Trump Wants To Run America Like His Businesses? 'God Help Us'

Taken to an extreme, running the country like a business -- and particularly a Trump business -- would be profoundly undemocratic.
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Donald Trump's unwillingness to say whether he will accept the results of the November election drew most of the headlines after Wednesday night's debate. But another statement was equally concerning: his pledge to run the country like he runs his businesses. Taken to an extreme, running the country like a business -- and particularly a Trump business -- would be profoundly undemocratic.

What would a "business-like" Trump administration look like?

Financial integrity: As is now well-known, Trump-owned businesses went through multiple bankruptcies, and managed to come out on top by stiffing creditors and employees. Bankruptcy is not an option for the federal government, unless he wants to tank our credit rating and ruin our ability to borrow on international markets. Trump has even spoken of "renegotiating" the debt, another surefire way to undermine the full faith and credit of the U.S. government.

Transparency: Trump's unwillingness to release his tax returns is often discussed. But that's not his only effort to hide the nature of his business dealings from the public. He routinely makes employees sign non-disclosure agreements so that they can't comment on his business practices. He even once said that it might be good to institute a similar policy for government employees. And what kind of budget detail can we expect from a man who won't release his own taxes in the middle of a presidential campaign?

Education Policy: Trump University. Need I say more? Okay, I will, if you twist my arm. His faux university has been sued for fraud in a case that is working its way through the courts. He has tried to delegitimize the proceedings by suggesting that the judge, who was born in Indiana, cannot be objective because he is of Mexican-American heritage. What would Trump's policy be towards the scores of for-profit universities that dot the national landscape, many of which have faced fraud investigations of their own? Does he even understand what a university is?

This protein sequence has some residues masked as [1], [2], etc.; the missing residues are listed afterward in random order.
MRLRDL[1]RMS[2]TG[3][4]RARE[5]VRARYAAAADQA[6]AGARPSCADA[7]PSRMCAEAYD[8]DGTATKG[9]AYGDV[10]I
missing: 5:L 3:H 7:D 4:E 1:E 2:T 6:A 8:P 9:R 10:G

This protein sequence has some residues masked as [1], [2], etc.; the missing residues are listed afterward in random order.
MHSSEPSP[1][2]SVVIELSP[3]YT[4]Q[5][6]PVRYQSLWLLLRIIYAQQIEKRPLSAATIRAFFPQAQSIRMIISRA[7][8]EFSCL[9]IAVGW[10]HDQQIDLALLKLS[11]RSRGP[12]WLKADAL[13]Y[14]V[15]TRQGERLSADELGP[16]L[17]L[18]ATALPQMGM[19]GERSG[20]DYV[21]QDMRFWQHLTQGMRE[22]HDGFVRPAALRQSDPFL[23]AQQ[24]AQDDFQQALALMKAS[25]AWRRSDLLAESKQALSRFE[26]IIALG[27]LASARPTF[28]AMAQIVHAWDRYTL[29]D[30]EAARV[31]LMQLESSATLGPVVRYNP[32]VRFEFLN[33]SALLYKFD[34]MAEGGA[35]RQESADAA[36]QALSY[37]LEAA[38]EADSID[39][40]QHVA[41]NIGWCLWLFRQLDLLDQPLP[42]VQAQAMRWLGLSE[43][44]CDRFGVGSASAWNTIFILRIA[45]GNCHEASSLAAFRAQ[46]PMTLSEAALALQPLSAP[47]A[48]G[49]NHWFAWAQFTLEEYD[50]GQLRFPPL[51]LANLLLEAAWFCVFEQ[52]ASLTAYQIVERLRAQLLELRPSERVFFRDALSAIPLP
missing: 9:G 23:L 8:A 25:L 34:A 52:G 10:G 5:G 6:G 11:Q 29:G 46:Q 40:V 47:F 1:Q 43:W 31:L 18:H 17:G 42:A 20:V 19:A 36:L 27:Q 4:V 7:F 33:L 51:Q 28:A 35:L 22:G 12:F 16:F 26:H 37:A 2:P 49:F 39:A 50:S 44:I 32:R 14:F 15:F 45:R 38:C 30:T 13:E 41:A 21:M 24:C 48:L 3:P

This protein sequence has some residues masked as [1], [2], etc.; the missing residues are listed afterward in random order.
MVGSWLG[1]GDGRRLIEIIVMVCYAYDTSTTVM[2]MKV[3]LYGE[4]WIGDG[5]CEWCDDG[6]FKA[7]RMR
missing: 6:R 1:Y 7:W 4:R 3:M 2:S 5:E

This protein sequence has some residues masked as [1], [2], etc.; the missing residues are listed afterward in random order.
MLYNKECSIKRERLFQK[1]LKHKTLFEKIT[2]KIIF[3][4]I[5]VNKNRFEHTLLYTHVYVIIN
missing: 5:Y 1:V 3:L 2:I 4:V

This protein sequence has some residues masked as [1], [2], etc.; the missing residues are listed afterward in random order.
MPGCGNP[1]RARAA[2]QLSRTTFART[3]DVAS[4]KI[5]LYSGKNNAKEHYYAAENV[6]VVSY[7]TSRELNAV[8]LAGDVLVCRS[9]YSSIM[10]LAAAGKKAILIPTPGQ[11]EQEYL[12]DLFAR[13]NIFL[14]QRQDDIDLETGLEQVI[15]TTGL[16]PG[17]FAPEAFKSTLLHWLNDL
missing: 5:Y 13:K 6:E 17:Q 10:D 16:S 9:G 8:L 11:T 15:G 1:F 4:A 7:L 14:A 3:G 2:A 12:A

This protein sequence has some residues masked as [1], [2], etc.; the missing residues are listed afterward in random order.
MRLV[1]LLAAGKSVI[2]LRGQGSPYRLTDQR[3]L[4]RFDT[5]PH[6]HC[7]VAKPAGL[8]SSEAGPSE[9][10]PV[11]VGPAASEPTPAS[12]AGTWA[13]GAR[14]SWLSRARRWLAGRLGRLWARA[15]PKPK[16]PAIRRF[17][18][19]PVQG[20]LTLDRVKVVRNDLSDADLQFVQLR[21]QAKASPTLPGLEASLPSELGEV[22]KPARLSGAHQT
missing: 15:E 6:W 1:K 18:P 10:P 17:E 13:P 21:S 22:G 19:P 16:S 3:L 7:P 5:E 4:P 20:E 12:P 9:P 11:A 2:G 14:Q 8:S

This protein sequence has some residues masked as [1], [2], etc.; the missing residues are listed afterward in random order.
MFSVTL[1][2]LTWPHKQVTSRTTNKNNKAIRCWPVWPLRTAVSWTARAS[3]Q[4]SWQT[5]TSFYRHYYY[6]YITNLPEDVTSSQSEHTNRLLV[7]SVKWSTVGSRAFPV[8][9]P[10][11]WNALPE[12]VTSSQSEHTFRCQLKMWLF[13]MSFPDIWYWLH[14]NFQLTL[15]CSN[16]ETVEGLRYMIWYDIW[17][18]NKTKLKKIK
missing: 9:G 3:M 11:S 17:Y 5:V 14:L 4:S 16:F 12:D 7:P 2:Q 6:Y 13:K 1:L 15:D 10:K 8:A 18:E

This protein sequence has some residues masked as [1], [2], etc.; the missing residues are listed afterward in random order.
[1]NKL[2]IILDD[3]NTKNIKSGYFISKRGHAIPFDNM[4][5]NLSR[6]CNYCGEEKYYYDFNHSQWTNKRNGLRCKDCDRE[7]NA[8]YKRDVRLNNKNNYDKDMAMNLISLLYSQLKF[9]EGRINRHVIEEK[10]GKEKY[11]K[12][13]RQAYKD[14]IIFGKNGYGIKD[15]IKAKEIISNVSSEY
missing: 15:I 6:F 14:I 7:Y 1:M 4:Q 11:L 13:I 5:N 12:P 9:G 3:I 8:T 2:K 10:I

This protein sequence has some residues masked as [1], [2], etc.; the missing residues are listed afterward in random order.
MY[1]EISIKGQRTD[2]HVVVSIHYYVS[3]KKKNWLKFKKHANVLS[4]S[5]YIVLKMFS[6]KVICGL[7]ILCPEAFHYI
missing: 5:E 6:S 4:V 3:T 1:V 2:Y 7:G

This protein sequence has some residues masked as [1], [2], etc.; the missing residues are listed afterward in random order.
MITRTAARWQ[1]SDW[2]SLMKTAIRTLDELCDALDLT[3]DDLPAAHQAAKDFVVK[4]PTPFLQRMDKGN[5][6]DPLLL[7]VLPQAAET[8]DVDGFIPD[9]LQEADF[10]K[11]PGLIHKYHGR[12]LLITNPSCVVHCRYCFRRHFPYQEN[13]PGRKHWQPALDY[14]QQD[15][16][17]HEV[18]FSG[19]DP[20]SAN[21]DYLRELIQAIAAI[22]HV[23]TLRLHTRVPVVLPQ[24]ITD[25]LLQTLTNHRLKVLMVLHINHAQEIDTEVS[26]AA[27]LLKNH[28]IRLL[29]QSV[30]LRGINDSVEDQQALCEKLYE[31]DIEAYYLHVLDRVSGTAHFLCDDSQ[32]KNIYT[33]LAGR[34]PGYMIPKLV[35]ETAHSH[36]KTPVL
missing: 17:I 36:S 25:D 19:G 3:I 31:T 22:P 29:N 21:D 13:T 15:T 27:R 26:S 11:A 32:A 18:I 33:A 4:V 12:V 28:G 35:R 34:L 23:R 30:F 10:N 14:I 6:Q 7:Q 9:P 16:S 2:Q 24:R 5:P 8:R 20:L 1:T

Fiscal Policy: The non-partisan Committee for a Responsible Federal Budget estimates that the Trump tax plan, which involves massive tax cuts for America's richest citizens, would more than double the gross national debt, from $19 trillion now to $39.9 trilion by 2026. That won't leave much money left to build that wall.

Personnel policy: Trump's claim that he will "make America great again" hinges in large part on his assertion that he will "hire the best people." But many of our most successful leaders in business, science and the arts are immigrants or children of immigrants. Trump's threats to deport or keep out people based on their nation of origin could deprive America of much of this talent.

Temperament and leadership qualities: Unlike a business executive, a president has the ability to end life as we know it by launching nuclear weapons. A group of former missile launch officers summed up concerns about Trump's fitness to control the nuclear codes when they wrote that he did not have the "composure, judgment, restraint and diplomatic skill" to be entrusted with the decision of whether or not to use nuclear weapons.

Michael Bloomberg, another businessman turned politician, has given what is perhaps the most succinct response to Trump's claims to be a sharp businessman who can "make America great again": "Trump says he wants to run the nation like he's run his business. God help us."

So, the next time Donald Trump says he will run the country like his businesses, think carefully about what that would really mean, for America and the world.

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